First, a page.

Aretha Franklin’s ‘Couch’ Will Is Valid

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Five years after her death, the matter of Aretha Franklin’s will is finally settled. The Queen of Soul died August 16, 2018, and did not leave behind a formal will. A handwritten document outlining her final wishes was found stuffed in her couch cushions. That document sparked a four-year legal dispute that has turned her sons against each other.

Franklin was a global superstar, named the greatest singer of all time by Rolling Stone. She was known for songs like “Respect,” “I Say a Little Prayer,” and “Chain of Fools.”

The handwritten document was found about a year after her death. The document was dated 2014 and contained scribbles and hard-to-read passages. Two of Franklin’s sons, Kecalf Franklin and Edward Franklin, argued that the handwritten document should override a will dated 2010 that was found in a locked cabinet in Franklin’s home.

Kecalf and Edward made this claim against the wishes of another brother, Ted White II, who favored the 2010 will. White’s attorney argued the 2010 will, which was found under lock and key, was more important than papers found in a couch. The two brothers said the fact that the 2014 papers were found in a couch didn’t make them less significant.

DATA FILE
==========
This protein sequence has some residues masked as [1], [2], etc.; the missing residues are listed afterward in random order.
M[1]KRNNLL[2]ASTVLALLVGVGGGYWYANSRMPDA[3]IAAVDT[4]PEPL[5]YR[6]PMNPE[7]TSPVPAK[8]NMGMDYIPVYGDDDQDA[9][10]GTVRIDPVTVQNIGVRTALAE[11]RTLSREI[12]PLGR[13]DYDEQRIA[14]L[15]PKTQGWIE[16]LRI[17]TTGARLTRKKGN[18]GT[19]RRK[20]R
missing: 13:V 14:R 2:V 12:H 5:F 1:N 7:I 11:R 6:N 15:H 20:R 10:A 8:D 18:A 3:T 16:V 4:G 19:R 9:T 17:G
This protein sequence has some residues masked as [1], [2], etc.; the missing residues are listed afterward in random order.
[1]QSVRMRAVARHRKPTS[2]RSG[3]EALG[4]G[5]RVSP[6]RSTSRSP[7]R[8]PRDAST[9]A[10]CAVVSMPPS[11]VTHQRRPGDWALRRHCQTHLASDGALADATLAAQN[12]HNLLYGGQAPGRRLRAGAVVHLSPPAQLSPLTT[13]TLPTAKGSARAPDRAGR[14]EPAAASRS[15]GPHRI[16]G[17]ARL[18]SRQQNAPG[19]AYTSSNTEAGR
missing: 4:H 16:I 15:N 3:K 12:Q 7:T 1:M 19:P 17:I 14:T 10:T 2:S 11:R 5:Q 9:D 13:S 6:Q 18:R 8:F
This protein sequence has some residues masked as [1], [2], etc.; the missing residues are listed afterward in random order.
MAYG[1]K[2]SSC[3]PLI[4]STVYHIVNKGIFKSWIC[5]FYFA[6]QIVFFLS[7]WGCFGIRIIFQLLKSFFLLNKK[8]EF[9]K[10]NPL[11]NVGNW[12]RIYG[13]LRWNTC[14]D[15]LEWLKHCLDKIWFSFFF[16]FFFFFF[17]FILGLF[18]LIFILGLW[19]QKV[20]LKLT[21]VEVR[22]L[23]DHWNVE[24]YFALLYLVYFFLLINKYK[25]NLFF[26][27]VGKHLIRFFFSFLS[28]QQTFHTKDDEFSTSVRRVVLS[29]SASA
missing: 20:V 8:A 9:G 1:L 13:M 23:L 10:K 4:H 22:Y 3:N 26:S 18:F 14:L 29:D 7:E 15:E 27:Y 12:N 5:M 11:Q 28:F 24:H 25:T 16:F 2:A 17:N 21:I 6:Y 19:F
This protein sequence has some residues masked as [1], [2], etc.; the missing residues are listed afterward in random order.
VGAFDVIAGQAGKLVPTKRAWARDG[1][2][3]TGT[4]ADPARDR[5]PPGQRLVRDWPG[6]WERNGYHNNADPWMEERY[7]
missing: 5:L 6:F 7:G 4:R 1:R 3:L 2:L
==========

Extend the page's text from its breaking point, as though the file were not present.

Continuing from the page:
The jury deliberated less than an hour after a brief trial. The jury found that the 2014 version was signed by Aretha Franklin, who put a smiley face in the letter ‘A,’ and should stand as the most recent expression of her final wishes.

There are differences between the 2010 and 2014 versions. Both indicate Franklin’s four sons would share income from music and copyrights. In the 2014 will, Kecalf Franklin was given his mother’s main home, valued at $1.1 million when she died. The 2010 will stipulated that Kecalf and Edward “must take business classes and get a certificate or a degree” in order to benefit from the estate. That provision is not in the 2014 version.

The fourth son mentioned in the documents is Clarence Franklin, who lives under guardianship in an assisted living center and did not participate in the legal proceedings.